Inside the Journey to Smart Manufacturing

At The Automation Conference 2015, Jim Wetzel of General Mills explained the company’s 20-plus year journey to smart manufacturing, how it remains a work in process, and the lessons learned that can also be applied to small and medium-sized manufacturing operations.

With all the talk about the Industrial Internet of Things and Industry 4.0, it’s easy to get caught up in thinking these are fresh new ideas for industry. The reality is that these concepts have been in development through application in industry for decades.

Explaining how Smart Manufacturing concepts that leverage many of the technologies and concepts associated with the Industrial Internet of Things have been deployed at General Mills, Jim Wetzel, director of global reliability, shares his insights on a process that began back in 1993 with a company initiative to network all devices. The next steps in that process involved installing and gradually expanding MES at all plant locations, merging IS and engineering groups, and deploying manufacturing intelligence, all of which lead to ultimately adopting the use of Cloud Computing, traceability functions, supplier-managed inventory and visualization.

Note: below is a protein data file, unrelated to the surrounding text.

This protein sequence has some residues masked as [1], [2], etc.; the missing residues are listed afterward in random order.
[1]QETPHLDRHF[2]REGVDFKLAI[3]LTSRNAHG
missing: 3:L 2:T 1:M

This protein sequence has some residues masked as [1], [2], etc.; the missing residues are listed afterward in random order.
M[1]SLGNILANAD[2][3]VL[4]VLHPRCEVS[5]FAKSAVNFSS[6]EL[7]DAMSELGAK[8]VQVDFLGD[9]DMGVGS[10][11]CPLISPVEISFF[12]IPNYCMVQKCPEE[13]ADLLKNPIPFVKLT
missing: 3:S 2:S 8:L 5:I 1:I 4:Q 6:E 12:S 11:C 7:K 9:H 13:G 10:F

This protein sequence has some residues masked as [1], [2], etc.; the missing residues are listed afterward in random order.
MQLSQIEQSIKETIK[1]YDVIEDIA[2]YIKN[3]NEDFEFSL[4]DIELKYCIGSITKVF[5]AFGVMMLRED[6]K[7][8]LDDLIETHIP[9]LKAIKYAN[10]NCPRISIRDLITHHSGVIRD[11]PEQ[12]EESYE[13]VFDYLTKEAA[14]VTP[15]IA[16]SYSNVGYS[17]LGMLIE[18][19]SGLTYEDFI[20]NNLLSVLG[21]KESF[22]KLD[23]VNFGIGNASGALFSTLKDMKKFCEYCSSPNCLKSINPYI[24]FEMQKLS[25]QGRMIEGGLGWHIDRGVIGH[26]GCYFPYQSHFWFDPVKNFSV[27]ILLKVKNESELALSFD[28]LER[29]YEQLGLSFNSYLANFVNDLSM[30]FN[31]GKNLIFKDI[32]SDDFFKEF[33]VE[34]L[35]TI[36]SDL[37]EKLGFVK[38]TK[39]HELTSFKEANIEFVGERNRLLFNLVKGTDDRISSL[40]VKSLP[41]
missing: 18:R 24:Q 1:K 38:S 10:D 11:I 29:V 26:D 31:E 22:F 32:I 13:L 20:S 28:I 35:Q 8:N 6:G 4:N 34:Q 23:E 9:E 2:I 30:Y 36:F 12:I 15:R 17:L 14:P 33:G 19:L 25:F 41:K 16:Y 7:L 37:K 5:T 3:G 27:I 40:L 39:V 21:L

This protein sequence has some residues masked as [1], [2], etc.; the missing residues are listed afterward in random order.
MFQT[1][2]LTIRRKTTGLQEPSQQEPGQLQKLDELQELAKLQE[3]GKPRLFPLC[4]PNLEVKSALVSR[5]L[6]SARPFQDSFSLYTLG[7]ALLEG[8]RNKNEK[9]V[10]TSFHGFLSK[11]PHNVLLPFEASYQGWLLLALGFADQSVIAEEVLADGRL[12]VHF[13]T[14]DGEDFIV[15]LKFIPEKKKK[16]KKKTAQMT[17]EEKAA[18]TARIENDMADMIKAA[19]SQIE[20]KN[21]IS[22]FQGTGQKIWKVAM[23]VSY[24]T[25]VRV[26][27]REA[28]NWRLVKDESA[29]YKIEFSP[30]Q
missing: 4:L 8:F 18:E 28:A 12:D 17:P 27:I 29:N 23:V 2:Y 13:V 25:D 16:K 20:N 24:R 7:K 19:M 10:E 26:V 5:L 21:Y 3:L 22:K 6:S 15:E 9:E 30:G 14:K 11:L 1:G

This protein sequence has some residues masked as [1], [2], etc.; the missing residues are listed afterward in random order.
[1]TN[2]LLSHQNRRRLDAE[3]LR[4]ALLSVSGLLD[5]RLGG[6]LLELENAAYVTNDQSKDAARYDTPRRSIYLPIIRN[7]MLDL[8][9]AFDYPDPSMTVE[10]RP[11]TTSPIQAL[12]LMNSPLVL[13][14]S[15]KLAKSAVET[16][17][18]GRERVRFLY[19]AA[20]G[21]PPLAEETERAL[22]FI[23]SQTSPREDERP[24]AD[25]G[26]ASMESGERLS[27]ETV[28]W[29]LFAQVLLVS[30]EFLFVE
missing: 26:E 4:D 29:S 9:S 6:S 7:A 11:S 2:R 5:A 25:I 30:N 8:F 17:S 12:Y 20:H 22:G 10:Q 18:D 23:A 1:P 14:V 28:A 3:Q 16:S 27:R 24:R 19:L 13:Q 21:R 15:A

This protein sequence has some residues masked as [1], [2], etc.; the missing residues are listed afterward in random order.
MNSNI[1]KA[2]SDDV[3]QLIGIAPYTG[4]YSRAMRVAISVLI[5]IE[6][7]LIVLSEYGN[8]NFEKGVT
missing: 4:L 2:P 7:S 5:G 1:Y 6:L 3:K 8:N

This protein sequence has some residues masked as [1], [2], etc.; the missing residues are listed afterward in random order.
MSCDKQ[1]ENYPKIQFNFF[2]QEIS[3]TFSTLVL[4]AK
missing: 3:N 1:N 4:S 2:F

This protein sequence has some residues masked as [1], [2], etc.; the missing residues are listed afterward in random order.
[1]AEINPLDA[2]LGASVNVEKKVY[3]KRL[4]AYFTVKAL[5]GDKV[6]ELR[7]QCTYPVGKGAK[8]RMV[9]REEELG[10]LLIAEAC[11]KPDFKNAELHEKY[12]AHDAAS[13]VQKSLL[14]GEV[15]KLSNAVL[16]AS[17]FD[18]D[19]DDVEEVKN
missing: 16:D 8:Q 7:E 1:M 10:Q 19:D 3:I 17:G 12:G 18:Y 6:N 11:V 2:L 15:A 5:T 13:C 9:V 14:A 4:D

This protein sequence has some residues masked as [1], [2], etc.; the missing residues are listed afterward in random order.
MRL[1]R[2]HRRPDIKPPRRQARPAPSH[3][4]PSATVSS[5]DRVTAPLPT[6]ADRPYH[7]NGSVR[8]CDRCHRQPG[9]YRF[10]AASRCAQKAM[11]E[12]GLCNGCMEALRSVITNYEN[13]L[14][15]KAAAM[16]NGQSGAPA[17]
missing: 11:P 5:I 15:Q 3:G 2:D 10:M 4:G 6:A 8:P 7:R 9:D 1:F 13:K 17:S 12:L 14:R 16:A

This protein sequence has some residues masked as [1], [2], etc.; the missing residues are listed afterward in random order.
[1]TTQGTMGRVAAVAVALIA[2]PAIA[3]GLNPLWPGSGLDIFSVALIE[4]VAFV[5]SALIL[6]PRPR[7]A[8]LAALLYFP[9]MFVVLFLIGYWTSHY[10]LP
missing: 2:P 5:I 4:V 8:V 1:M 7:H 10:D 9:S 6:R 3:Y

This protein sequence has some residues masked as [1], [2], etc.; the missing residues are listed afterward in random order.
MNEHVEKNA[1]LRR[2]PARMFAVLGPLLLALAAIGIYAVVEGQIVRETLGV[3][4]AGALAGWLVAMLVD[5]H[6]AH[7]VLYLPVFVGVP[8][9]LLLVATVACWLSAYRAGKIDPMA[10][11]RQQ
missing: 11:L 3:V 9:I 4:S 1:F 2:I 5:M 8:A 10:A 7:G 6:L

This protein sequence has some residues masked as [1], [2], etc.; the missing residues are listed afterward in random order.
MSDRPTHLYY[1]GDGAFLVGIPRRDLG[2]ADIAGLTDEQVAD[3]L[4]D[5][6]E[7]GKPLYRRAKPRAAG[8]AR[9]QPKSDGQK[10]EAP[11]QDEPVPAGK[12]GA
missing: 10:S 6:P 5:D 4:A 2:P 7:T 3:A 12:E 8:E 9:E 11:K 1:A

A video combining the audio portion of Wetzel’s presentation with his slides presented at The Automation Conference 2015 can be accessed below.

A key aspect of Wetzel’s presentation is the explanation of how General Mills accomplished this by working with the “ecosystem of stuff” that all manufacturers have, i.e., a conglomeration of automation technologies from different suppliers. His insights in this area in particular—with an eye on the business goals of improving sustainability, productivity, innovation and customer service—showcase how the process followed at General Mills is applicable to all production-focused companies.

Following his explanation of General Mills’ journey toward Smart Manufacturing, Wetzel details the purpose of the Smart Manufacturing Leadership Coalition (a group for which he serves as chairman) and explains how that group is designed to help manufacturing companies of all sizes leverage the lessons of Smart Manufacturing that companies like General Mills have helped pioneer.

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